One of my limiting beliefs was, “If I buy real estate, then I’m not going to be able to travel. I’m not going to be able to go anywhere. I’m going to be stuck. I’m going to have this responsibility. I’m not going to be free.” I had to work to flip that and go for it. Through that lens, it also informed the place I was going to buy. I ended up getting a place that had a garage. I’m like, “I’m allowed to rent this out. I checked with the HOA. I know I’m allowed to rent it out and that I can store my stuff in the garage.” I needed to know that I could take off and travel pretty quickly if I wanted to. Otherwise, I would’ve felt like I was trapped.

At that time, I wasn’t looking at it as an investment vehicle. It was more like, “I need a place to live. Maybe I should invest some money.” I wish I had the foresight and the savvy to get into real estate earlier and be that way. That was my mentality at the time, honestly. That’s changed to an extent. It is a responsibility, but for the most part, I changed my attitude towards that. I don’t look at it as limiting anymore, but that’s how I felt at the time.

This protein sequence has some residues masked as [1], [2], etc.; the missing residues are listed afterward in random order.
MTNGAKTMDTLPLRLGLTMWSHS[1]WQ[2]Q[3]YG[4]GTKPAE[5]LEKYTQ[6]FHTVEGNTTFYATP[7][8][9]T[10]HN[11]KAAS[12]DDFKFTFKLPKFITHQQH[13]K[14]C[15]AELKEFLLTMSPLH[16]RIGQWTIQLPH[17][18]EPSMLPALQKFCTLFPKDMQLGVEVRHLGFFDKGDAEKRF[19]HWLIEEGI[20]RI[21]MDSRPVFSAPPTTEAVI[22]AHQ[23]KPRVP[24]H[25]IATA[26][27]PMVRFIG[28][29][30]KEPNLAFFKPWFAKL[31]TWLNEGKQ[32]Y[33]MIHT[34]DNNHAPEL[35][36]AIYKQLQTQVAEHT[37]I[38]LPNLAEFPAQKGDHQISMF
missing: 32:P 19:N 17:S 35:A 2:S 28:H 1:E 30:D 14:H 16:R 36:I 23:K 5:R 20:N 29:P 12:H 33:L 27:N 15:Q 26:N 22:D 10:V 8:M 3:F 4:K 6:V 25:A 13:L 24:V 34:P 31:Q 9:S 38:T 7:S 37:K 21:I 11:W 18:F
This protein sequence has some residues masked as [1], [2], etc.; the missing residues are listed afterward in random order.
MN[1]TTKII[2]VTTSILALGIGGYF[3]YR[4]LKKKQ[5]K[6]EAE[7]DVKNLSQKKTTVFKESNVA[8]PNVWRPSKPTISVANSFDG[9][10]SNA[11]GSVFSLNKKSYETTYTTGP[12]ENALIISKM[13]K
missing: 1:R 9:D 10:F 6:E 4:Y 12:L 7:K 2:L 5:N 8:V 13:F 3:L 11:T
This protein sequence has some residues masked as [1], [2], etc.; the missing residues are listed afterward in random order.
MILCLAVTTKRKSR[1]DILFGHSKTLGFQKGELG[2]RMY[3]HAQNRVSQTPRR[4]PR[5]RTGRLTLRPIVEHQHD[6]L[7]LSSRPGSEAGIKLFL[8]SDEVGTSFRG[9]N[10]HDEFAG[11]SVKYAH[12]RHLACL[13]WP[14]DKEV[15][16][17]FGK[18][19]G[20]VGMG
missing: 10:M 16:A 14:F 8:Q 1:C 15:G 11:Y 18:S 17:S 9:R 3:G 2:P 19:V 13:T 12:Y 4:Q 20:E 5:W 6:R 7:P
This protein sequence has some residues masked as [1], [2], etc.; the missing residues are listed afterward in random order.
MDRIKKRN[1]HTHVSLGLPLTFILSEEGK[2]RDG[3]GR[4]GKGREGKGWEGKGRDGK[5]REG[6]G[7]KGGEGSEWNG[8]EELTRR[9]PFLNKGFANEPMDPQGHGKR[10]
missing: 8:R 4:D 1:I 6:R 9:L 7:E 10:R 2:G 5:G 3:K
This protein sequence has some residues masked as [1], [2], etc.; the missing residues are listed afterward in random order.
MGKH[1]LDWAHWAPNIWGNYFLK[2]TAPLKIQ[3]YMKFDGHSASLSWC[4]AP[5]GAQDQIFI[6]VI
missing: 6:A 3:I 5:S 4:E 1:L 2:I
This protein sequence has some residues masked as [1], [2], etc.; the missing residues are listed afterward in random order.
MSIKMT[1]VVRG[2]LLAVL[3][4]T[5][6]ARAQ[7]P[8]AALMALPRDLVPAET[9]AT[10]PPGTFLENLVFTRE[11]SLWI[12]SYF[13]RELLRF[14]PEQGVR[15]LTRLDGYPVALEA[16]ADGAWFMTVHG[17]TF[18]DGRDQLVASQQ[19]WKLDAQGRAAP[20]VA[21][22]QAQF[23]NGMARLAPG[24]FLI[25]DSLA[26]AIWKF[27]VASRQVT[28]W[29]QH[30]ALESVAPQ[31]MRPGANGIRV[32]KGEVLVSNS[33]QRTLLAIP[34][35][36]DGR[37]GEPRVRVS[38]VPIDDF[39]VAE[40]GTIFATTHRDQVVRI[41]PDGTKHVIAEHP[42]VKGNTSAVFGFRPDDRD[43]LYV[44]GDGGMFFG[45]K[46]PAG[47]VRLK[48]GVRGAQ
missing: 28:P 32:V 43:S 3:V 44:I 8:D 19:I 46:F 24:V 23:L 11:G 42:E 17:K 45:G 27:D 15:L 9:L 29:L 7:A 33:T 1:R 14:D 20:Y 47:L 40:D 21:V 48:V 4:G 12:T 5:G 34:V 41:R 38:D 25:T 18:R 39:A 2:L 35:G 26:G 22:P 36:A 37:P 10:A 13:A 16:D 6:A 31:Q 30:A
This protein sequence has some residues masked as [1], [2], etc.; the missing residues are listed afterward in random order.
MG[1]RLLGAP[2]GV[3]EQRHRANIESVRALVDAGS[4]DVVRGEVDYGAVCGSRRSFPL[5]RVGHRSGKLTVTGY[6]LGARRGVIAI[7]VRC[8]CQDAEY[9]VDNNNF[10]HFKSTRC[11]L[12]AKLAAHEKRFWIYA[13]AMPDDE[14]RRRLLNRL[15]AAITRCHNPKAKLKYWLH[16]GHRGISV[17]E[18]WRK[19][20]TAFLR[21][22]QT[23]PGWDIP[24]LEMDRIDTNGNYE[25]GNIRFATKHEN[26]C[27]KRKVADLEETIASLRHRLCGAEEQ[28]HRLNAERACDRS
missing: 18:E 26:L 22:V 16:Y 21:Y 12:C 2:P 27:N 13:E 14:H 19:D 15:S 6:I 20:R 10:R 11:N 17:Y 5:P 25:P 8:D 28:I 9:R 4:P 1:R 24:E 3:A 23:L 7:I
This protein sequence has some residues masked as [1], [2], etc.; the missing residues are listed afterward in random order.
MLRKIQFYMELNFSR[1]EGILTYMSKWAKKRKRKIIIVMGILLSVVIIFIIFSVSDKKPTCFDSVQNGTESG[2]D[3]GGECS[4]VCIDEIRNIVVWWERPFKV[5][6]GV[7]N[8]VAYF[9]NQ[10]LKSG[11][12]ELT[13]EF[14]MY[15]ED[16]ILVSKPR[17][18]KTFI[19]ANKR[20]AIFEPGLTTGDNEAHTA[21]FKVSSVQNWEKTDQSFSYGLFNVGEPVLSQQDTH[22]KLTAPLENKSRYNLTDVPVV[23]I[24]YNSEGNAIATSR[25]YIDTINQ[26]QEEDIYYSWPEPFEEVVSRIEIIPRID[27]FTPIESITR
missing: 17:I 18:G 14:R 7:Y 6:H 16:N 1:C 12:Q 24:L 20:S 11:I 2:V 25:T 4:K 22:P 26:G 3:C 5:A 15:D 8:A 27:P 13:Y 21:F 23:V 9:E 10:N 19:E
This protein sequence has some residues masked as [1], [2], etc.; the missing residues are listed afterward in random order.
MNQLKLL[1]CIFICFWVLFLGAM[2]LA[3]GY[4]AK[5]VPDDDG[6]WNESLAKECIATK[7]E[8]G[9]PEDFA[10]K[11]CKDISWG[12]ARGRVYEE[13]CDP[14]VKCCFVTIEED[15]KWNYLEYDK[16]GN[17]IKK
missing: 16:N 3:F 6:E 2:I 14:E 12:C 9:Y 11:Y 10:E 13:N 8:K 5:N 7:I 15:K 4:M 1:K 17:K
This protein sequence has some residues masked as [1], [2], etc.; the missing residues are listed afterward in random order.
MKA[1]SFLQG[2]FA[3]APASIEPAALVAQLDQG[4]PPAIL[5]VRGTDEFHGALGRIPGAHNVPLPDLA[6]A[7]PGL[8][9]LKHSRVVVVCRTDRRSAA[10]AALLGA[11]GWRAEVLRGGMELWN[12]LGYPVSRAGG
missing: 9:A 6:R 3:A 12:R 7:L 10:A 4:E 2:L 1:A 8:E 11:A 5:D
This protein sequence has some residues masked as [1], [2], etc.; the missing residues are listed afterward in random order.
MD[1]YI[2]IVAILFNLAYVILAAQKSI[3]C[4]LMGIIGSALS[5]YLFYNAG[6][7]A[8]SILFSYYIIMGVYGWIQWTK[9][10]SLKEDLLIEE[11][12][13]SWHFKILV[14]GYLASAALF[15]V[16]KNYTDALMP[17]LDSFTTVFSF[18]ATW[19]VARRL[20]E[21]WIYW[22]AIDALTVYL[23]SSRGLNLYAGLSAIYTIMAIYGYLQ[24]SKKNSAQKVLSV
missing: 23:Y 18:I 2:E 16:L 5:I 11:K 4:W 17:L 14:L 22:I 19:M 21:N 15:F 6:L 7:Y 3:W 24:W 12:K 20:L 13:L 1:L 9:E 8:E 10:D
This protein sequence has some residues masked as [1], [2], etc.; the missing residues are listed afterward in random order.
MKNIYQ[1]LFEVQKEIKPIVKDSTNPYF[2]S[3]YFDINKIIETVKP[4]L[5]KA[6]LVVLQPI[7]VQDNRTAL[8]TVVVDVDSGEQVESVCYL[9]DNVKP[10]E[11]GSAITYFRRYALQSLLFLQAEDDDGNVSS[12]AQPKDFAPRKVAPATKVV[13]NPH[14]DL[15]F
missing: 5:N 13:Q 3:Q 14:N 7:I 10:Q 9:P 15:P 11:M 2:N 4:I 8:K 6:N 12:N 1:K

I hear that from people all the time. They’re like, “I don’t want a house to be a ball and chain or hold me back.” Honestly, I had a very similar experience that having a home as a traveler made me feel really grounded. It was like, “I can have these roots.” I had the same thing where it wasn’t a garage, but I had a storage unit.

That was enough to be, I can throw my stuff in this storage unit that came with my condo. I did the Airbnb path, but my home allowed me to leverage to travel. It allowed me to be financially independent and have that cash flow. For me, when I hear that from people now, I’m like, “You need a place. That’s going to be way better than you ever thought.” I love that you brought that up.